Friday, August 31, 2012

Time to Read a Classic...Again

If I asked you "which book has been published more and read more widely than any other, except for the Bible," would you know the answer? That book is called The Imitation of Christ by Thomas Kempis. A new selection in Paraclete's GIANTS series ( ($29.99), this edition, titled The Complete Imitation of  Christ includes translation and commentary by Fr. John-Julian, OJN, founder of the Order of Julian of Norwich and author of another in the GIANTS series, the one on Julian, of course.

Thomas Kempis (1380–1471), as Fr. John-Julian prefers to call him, was a medieval monk who founded several monasteries in Europe and wrote 31 books, treatises and articles, as well as several biographies.

Fr. John-Julian’s introduction to this 456-page paperback is very informative as he describes how Kempis’s Imitation began and grew. He notes that as early as 1410—1415 pieces and copies of the writings of various monks, began to come together and were shared from one monastery to another. There were many years of controversy over who wrote which part of The Imitation, but by 1441, the first verified autograph manuscript, was signed as "by the hand of Thomas Kempis," a monk of Mount St. Agnes monastery near Zwolle in the Netherlands..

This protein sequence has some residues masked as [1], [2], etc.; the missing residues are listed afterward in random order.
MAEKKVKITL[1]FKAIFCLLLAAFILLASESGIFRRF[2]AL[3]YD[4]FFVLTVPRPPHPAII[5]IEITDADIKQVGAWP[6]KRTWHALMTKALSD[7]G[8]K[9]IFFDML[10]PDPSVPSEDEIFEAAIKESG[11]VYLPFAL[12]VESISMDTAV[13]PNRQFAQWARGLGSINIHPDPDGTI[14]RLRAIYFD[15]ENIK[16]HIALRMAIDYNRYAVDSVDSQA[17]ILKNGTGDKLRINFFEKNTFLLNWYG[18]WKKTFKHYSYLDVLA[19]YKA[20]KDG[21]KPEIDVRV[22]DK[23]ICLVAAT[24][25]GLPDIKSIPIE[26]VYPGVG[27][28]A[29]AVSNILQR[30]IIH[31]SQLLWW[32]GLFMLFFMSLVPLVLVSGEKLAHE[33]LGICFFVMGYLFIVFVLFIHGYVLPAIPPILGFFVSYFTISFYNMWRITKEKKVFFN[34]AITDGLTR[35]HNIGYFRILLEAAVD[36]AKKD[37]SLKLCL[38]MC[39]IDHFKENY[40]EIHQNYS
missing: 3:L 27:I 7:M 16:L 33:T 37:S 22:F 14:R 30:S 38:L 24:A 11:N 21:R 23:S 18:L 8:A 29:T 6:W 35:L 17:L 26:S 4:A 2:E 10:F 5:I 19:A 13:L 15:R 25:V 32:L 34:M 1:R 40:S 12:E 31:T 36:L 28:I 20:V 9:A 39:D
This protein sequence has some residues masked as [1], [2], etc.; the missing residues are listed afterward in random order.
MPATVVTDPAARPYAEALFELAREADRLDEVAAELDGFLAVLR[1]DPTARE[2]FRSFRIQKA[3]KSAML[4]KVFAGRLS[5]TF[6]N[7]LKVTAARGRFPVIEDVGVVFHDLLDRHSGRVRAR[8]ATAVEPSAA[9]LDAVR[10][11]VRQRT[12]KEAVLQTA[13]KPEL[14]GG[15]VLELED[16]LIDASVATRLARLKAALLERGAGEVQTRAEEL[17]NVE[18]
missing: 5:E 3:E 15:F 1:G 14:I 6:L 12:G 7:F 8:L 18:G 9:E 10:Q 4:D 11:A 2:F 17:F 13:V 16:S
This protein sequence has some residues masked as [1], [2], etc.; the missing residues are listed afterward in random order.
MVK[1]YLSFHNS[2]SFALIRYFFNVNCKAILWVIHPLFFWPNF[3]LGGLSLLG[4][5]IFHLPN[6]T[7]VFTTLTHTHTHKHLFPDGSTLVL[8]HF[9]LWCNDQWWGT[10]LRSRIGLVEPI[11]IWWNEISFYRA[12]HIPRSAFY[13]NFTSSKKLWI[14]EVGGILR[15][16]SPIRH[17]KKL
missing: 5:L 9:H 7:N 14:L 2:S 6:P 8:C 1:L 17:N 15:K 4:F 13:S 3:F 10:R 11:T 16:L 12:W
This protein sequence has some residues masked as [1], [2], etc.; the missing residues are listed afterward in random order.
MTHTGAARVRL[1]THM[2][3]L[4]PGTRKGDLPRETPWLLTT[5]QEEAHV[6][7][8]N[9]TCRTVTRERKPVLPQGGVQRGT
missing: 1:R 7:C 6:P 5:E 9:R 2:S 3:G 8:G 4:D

Fr. John-Julian’s translation is based on the first printed edition (1471) and he compared it with the 1441 edition but made few corrections. On each left-hand page of each chapter, he provides interesting comments and biblical references, which I found very helpful to have beside the poetic text on the right-hand page. He gives detailed endnotes on each chapter and a full bibliography, as well as a time line of the medieval church in Europe, from 1260–1471. He also includes a page on how "Notable Readers of The Imitation" responded to it.

The main body of the text is divided into four books, each book having several chapters. I like best the chapters in the fourth book, beginning with "Of Christ Speaking Inwardly to the Faithful Soul." There are imagined speeches and conversations between God and the soul, just as we might imagine today. I can definitely see why so many people like to keep this book by their beds, and often read a few pages before they go to sleep. I think I will try it, too.

Lois Sibley